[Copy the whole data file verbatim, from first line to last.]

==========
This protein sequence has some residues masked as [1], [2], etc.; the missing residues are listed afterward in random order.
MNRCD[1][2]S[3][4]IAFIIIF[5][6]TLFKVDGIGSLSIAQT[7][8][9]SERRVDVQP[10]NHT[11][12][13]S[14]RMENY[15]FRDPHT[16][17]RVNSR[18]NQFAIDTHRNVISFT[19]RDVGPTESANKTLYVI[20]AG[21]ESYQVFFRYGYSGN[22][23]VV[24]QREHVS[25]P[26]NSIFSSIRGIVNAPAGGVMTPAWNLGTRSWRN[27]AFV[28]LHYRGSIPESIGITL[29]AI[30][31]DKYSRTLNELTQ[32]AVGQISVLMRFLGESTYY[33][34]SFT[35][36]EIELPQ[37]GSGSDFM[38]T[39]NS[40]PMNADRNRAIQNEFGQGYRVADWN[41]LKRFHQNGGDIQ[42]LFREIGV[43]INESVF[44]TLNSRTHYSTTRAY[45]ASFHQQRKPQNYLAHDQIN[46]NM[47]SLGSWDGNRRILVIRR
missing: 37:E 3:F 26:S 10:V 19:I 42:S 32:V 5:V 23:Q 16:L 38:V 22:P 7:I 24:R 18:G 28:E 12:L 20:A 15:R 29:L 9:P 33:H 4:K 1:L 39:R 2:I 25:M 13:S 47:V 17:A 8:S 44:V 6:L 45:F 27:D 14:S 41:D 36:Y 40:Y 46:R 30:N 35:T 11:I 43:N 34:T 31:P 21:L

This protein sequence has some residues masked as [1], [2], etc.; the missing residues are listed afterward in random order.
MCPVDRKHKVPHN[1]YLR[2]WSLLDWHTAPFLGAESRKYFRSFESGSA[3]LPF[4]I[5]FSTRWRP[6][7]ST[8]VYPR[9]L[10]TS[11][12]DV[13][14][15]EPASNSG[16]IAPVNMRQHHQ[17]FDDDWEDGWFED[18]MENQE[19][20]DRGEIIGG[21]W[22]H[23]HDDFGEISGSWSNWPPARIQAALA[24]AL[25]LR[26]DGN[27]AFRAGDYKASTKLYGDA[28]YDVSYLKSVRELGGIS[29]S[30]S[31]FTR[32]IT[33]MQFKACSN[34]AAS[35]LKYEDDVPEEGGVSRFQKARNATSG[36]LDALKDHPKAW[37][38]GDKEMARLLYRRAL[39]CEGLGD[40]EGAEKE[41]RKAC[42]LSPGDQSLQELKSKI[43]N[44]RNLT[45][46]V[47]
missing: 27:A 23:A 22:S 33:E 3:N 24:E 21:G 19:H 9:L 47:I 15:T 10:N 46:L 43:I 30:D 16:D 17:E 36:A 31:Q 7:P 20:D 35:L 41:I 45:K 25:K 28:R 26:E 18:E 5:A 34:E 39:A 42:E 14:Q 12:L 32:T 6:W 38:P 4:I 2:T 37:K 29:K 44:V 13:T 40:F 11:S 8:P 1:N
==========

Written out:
This protein sequence has some residues masked as [1], [2], etc.; the missing residues are listed afterward in random order.
MNRCD[1][2]S[3][4]IAFIIIF[5][6]TLFKVDGIGSLSIAQT[7][8][9]SERRVDVQP[10]NHT[11][12][13]S[14]RMENY[15]FRDPHT[16][17]RVNSR[18]NQFAIDTHRNVISFT[19]RDVGPTESANKTLYVI[20]AG[21]ESYQVFFRYGYSGN[22][23]VV[24]QREHVS[25]P[26]NSIFSSIRGIVNAPAGGVMTPAWNLGTRSWRN[27]AFV[28]LHYRGSIPESIGITL[29]AI[30][31]DKYSRTLNELTQ[32]AVGQISVLMRFLGESTYY[33][34]SFT[35][36]EIELPQ[37]GSGSDFM[38]T[39]NS[40]PMNADRNRAIQNEFGQGYRVADWN[41]LKRFHQNGGDIQ[42]LFREIGV[43]INESVF[44]TLNSRTHYSTTRAY[45]ASFHQQRKPQNYLAHDQIN[46]NM[47]SLGSWDGNRRILVIRR
missing: 37:E 3:F 26:S 10:V 19:I 42:S 32:V 5:V 23:Q 16:L 38:V 22:P 7:I 24:R 18:G 28:E 12:L 20:A 15:R 29:L 9:P 33:H 4:K 1:L 39:R 2:I 25:M 13:S 47:V 17:A 8:S 44:V 6:L 45:F 27:D 14:S 41:D 36:Y 40:Y 46:R 30:N 35:T 11:I 43:N 34:T 31:P 21:L

This protein sequence has some residues masked as [1], [2], etc.; the missing residues are listed afterward in random order.
MCPVDRKHKVPHN[1]YLR[2]WSLLDWHTAPFLGAESRKYFRSFESGSA[3]LPF[4]I[5]FSTRWRP[6][7]ST[8]VYPR[9]L[10]TS[11][12]DV[13][14][15]EPASNSG[16]IAPVNMRQHHQ[17]FDDDWEDGWFED[18]MENQE[19][20]DRGEIIGG[21]W[22]H[23]HDDFGEISGSWSNWPPARIQAALA[24]AL[25]LR[26]DGN[27]AFRAGDYKASTKLYGDA[28]YDVSYLKSVRELGGIS[29]S[30]S[31]FTR[32]IT[33]MQFKACSN[34]AAS[35]LKYEDDVPEEGGVSRFQKARNATSG[36]LDALKDHPKAW[37][38]GDKEMARLLYRRAL[39]CEGLGD[40]EGAEKE[41]RKAC[42]LSPGDQSLQELKSKI[43]N[44]RNLT[45][46]V[47]
missing: 27:A 23:A 22:S 33:E 3:N 24:E 21:G 19:H 9:L 47:I 15:T 10:N 46:L 43:I 30:D 16:D 17:E 36:A 31:Q 7:P 20:D 35:L 41:I 45:K 25:K 28:R 26:E 18:E 5:A 34:E 39:A 42:E 14:Q 12:L 32:T 6:W 38:P 4:I 2:T 37:K 29:K 44:V 13:T 40:F 11:S 8:P 1:N